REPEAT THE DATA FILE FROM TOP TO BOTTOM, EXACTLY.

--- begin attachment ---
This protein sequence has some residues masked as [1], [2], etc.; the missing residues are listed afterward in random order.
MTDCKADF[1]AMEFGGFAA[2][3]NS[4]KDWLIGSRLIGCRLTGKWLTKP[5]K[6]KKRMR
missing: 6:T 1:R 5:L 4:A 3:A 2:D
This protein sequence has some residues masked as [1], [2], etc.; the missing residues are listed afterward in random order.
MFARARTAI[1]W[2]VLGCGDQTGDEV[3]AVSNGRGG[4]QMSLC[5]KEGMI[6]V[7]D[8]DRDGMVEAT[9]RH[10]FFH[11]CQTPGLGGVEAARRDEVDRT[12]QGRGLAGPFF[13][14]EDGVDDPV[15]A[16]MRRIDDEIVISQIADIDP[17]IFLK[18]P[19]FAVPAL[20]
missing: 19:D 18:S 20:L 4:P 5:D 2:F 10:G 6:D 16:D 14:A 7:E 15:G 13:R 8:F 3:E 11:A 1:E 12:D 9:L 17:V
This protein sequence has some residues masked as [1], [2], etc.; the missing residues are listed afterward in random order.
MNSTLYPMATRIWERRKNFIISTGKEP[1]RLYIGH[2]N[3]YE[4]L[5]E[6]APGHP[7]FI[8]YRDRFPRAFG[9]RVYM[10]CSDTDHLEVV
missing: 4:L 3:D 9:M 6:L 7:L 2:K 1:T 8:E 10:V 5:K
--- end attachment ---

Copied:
This protein sequence has some residues masked as [1], [2], etc.; the missing residues are listed afterward in random order.
MTDCKADF[1]AMEFGGFAA[2][3]NS[4]KDWLIGSRLIGCRLTGKWLTKP[5]K[6]KKRMR
missing: 6:T 1:R 5:L 4:A 3:A 2:D
This protein sequence has some residues masked as [1], [2], etc.; the missing residues are listed afterward in random order.
MFARARTAI[1]W[2]VLGCGDQTGDEV[3]AVSNGRGG[4]QMSLC[5]KEGMI[6]V[7]D[8]DRDGMVEAT[9]RH[10]FFH[11]CQTPGLGGVEAARRDEVDRT[12]QGRGLAGPFF[13][14]EDGVDDPV[15]A[16]MRRIDDEIVISQIADIDP[17]IFLK[18]P[19]FAVPAL[20]
missing: 19:D 18:S 20:L 4:P 5:D 2:F 10:G 6:D 16:D 14:A 7:E 15:G 13:R 8:F 3:E 11:A 1:E 12:D 9:L 17:V
This protein sequence has some residues masked as [1], [2], etc.; the missing residues are listed afterward in random order.
MNSTLYPMATRIWERRKNFIISTGKEP[1]RLYIGH[2]N[3]YE[4]L[5]E[6]APGHP[7]FI[8]YRDRFPRAFG[9]RVYM[10]CSDTDHLEVV
missing: 4:L 3:D 9:M 6:L 7:L 2:K 1:T 8:E 10:V 5:K